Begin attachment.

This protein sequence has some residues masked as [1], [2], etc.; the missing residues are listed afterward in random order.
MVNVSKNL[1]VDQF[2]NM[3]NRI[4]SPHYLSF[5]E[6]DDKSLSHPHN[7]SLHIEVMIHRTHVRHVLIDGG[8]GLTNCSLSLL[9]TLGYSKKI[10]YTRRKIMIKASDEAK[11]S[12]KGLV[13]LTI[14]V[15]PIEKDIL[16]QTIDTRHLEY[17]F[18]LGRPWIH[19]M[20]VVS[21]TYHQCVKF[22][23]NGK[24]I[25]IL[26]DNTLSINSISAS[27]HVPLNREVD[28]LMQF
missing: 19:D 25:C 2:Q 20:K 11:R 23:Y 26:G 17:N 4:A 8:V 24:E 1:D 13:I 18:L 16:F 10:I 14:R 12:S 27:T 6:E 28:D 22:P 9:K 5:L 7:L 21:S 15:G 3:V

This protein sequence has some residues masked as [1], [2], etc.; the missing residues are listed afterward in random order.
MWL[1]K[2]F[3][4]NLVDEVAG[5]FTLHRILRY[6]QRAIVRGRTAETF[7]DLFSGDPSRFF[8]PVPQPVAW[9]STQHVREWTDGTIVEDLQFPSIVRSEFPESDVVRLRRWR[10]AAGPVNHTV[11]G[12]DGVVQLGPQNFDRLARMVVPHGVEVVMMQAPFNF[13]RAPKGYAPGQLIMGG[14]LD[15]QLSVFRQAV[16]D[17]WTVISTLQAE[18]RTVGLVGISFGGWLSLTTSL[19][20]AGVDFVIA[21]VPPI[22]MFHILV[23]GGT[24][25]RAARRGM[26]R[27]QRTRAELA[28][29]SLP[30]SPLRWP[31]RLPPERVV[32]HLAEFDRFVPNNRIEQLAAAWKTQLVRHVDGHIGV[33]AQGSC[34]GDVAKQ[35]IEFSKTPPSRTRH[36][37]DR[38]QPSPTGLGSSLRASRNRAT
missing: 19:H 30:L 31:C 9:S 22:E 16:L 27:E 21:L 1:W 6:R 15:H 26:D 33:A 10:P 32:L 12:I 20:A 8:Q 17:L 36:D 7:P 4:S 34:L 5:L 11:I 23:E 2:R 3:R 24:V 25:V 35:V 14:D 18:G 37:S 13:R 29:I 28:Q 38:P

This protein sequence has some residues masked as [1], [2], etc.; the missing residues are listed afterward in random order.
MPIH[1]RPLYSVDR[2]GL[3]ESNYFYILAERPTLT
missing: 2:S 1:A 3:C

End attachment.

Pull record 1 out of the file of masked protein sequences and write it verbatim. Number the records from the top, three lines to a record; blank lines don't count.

This protein sequence has some residues masked as [1], [2], etc.; the missing residues are listed afterward in random order.
MVNVSKNL[1]VDQF[2]NM[3]NRI[4]SPHYLSF[5]E[6]DDKSLSHPHN[7]SLHIEVMIHRTHVRHVLIDGG[8]GLTNCSLSLL[9]TLGYSKKI[10]YTRRKIMIKASDEAK[11]S[12]KGLV[13]LTI[14]V[15]PIEKDIL[16]QTIDTRHLEY[17]F[18]LGRPWIH[19]M[20]VVS[21]TYHQCVKF[22][23]NGK[24]I[25]IL[26]DNTLSINSISAS[27]HVPLNREVD[28]LMQF
missing: 19:D 25:C 2:Q 20:K 11:R 23:Y 26:G 17:N 4:A 8:V 24:E 1:D 13:I 18:L 16:F 10:I 14:R 12:S 27:T 6:E 28:D 22:P 9:K 5:L 7:L 21:S 15:G 3:V